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Curr Opin Chem Biol. 1999 Oct;3(5):623-9.

The enzymology of sulfur activation during thiamin and biotin biosynthesis.

Author information

1
Department of Chemistry and Chemical Biology, Cornell University, Ithaca, NY 14853, USA. tpb2@cornell.edu.

Abstract

The thiamin and biotin biosynthetic pathways utilize elaborate strategies for the transfer of sulfur from cysteine to cofactor precursors. For thiamin, the sulfur atom of cysteine is transferred to a 66-amino-acid peptide (ThiS) to form a carboxy-terminal thiocarboxylate group. This sulfur transfer requires three enzymes and proceeds via a ThiS-acyladenylate intermediate. The biotin synthase Fe-S cluster functions as the immediate sulfur donor for biotin formation. C-S bond formation proceeds via radical intermediates that are generated by hydrogen atom transfer from dethiobiotin to the adenosyl radical. This radical is formed by the reductive cleavage of S-adenosylmethionine by the reduced Fe-S cluster of biotin synthase.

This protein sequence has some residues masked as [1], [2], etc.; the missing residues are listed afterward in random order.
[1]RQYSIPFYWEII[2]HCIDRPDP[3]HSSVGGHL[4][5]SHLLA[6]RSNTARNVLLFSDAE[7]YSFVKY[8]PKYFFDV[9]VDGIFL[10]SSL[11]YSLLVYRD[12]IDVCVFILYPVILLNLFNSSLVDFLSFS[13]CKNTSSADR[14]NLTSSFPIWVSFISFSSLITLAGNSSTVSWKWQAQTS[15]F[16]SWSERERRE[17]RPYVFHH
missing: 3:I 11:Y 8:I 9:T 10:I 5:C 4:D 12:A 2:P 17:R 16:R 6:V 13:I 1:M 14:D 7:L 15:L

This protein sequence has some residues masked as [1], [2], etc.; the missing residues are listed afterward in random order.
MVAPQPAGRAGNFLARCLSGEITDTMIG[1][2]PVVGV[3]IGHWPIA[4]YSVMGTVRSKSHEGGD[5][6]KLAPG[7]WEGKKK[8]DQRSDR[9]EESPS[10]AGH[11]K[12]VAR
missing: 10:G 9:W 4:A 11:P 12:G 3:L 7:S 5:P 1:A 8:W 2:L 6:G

PMID:
10508664
[Indexed for MEDLINE]
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